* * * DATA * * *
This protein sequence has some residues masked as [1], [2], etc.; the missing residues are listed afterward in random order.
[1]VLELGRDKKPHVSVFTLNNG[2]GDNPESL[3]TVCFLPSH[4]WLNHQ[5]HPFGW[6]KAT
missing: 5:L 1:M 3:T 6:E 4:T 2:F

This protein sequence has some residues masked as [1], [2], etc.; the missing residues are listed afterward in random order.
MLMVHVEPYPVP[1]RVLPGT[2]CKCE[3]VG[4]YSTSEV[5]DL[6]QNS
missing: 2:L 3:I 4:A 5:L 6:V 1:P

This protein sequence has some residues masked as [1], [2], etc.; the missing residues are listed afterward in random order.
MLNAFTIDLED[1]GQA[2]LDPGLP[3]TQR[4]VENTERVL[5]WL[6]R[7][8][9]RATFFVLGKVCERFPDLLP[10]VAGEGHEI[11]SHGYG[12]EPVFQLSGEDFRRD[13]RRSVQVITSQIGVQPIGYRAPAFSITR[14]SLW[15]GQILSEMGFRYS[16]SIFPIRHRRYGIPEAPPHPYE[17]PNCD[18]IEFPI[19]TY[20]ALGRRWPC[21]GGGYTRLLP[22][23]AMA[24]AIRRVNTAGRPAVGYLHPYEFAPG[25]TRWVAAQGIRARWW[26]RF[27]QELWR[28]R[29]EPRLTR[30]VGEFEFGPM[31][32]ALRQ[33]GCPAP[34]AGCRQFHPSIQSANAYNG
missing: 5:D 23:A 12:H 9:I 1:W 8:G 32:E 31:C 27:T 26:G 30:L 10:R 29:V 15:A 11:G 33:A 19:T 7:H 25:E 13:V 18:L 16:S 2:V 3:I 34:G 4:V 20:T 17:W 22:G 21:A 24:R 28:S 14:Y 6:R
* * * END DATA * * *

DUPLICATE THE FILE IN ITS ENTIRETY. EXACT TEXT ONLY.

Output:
This protein sequence has some residues masked as [1], [2], etc.; the missing residues are listed afterward in random order.
[1]VLELGRDKKPHVSVFTLNNG[2]GDNPESL[3]TVCFLPSH[4]WLNHQ[5]HPFGW[6]KAT
missing: 5:L 1:M 3:T 6:E 4:T 2:F

This protein sequence has some residues masked as [1], [2], etc.; the missing residues are listed afterward in random order.
MLMVHVEPYPVP[1]RVLPGT[2]CKCE[3]VG[4]YSTSEV[5]DL[6]QNS
missing: 2:L 3:I 4:A 5:L 6:V 1:P

This protein sequence has some residues masked as [1], [2], etc.; the missing residues are listed afterward in random order.
MLNAFTIDLED[1]GQA[2]LDPGLP[3]TQR[4]VENTERVL[5]WL[6]R[7][8][9]RATFFVLGKVCERFPDLLP[10]VAGEGHEI[11]SHGYG[12]EPVFQLSGEDFRRD[13]RRSVQVITSQIGVQPIGYRAPAFSITR[14]SLW[15]GQILSEMGFRYS[16]SIFPIRHRRYGIPEAPPHPYE[17]PNCD[18]IEFPI[19]TY[20]ALGRRWPC[21]GGGYTRLLP[22][23]AMA[24]AIRRVNTAGRPAVGYLHPYEFAPG[25]TRWVAAQGIRARWW[26]RF[27]QELWR[28]R[29]EPRLTR[30]VGEFEFGPM[31][32]ALRQ[33]GCPAP[34]AGCRQFHPSIQSANAYNG
missing: 5:D 23:A 12:H 9:I 1:W 8:G 32:E 31:C 27:T 26:G 30:L 10:R 29:V 15:A 11:G 33:A 19:T 7:H 25:E 13:V 18:L 16:S 2:V 3:I 34:G 4:V 20:T 17:W 22:G 21:A 24:R 28:S 14:Y 6:R